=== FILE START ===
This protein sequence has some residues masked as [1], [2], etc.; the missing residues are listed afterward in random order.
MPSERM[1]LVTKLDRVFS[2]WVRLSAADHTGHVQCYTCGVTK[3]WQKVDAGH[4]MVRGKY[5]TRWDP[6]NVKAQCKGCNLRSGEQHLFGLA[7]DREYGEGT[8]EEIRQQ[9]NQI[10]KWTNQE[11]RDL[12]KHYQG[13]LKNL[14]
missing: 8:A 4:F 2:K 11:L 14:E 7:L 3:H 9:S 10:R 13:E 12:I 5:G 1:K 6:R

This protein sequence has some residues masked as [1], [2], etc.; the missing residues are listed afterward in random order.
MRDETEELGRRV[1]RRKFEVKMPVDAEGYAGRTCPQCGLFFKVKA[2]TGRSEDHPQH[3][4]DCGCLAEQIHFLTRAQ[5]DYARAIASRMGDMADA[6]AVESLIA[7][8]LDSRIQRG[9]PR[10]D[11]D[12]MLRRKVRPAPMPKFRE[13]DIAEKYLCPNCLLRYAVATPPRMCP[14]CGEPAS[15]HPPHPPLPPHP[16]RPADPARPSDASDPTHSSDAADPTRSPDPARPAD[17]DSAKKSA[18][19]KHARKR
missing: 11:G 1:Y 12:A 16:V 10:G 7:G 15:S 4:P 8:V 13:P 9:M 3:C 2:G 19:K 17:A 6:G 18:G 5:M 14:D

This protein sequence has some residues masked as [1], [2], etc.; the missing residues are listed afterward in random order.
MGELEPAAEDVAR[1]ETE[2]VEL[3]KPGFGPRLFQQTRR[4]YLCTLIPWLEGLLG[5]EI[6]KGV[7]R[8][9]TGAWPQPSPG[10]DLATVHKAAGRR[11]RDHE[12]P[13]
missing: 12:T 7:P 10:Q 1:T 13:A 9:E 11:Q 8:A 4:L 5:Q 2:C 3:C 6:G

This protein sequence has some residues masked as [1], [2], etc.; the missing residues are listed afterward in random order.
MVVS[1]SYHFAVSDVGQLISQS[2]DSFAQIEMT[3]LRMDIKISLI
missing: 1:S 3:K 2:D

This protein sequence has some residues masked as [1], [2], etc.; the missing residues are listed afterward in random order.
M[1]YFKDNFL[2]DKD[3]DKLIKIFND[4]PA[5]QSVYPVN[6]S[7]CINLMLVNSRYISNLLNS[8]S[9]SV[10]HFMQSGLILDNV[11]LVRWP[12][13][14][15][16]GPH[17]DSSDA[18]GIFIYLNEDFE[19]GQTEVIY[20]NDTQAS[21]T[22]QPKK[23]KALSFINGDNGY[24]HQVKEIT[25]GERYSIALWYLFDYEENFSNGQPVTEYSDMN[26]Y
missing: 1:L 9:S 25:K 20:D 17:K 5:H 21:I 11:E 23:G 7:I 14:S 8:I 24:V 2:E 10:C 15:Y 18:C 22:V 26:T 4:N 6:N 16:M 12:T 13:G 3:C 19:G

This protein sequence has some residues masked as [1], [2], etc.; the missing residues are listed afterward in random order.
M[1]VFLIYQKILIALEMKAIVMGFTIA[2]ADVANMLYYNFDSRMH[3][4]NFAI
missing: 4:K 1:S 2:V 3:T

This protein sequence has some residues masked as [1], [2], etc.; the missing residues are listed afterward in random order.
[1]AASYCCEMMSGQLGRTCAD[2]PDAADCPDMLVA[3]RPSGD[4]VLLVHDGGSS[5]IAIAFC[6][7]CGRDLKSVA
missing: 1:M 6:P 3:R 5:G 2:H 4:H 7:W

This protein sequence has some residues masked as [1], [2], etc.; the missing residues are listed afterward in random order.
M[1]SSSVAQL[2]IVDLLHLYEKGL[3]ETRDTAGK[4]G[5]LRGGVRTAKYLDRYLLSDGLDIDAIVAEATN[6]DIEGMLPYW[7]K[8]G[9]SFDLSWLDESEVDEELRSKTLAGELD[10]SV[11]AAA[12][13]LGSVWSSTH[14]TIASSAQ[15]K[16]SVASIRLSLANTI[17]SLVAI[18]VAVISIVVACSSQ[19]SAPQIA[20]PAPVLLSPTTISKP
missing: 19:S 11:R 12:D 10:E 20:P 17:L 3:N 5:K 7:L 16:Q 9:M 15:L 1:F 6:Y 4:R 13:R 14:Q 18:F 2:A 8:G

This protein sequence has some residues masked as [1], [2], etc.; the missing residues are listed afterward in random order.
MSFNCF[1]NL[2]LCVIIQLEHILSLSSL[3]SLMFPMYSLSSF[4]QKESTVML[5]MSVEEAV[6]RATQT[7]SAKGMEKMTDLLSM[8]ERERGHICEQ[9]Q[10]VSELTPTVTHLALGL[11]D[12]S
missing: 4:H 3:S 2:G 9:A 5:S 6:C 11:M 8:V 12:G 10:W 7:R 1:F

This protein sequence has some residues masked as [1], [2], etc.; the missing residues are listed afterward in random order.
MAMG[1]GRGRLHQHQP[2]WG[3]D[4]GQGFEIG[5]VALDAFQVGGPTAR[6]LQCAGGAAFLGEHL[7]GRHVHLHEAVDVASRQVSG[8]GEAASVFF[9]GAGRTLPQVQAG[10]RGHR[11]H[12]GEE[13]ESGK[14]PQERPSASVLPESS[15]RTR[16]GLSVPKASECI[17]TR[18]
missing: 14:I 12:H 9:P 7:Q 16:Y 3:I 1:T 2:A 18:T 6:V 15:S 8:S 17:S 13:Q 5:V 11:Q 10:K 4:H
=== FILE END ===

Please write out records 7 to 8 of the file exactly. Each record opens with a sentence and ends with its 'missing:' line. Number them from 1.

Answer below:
This protein sequence has some residues masked as [1], [2], etc.; the missing residues are listed afterward in random order.
[1]AASYCCEMMSGQLGRTCAD[2]PDAADCPDMLVA[3]RPSGD[4]VLLVHDGGSS[5]IAIAFC[6][7]CGRDLKSVA
missing: 1:M 6:P 3:R 5:G 2:H 4:H 7:W

This protein sequence has some residues masked as [1], [2], etc.; the missing residues are listed afterward in random order.
M[1]SSSVAQL[2]IVDLLHLYEKGL[3]ETRDTAGK[4]G[5]LRGGVRTAKYLDRYLLSDGLDIDAIVAEATN[6]DIEGMLPYW[7]K[8]G[9]SFDLSWLDESEVDEELRSKTLAGELD[10]SV[11]AAA[12][13]LGSVWSSTH[14]TIASSAQ[15]K[16]SVASIRLSLANTI[17]SLVAI[18]VAVISIVVACSSQ[19]SAPQIA[20]PAPVLLSPTTISKP
missing: 19:S 11:R 12:D 10:E 20:P 17:L 3:N 5:K 7:L 16:Q 9:M 15:L 1:F 6:Y 4:R 13:R 14:Q 18:F 2:A 8:G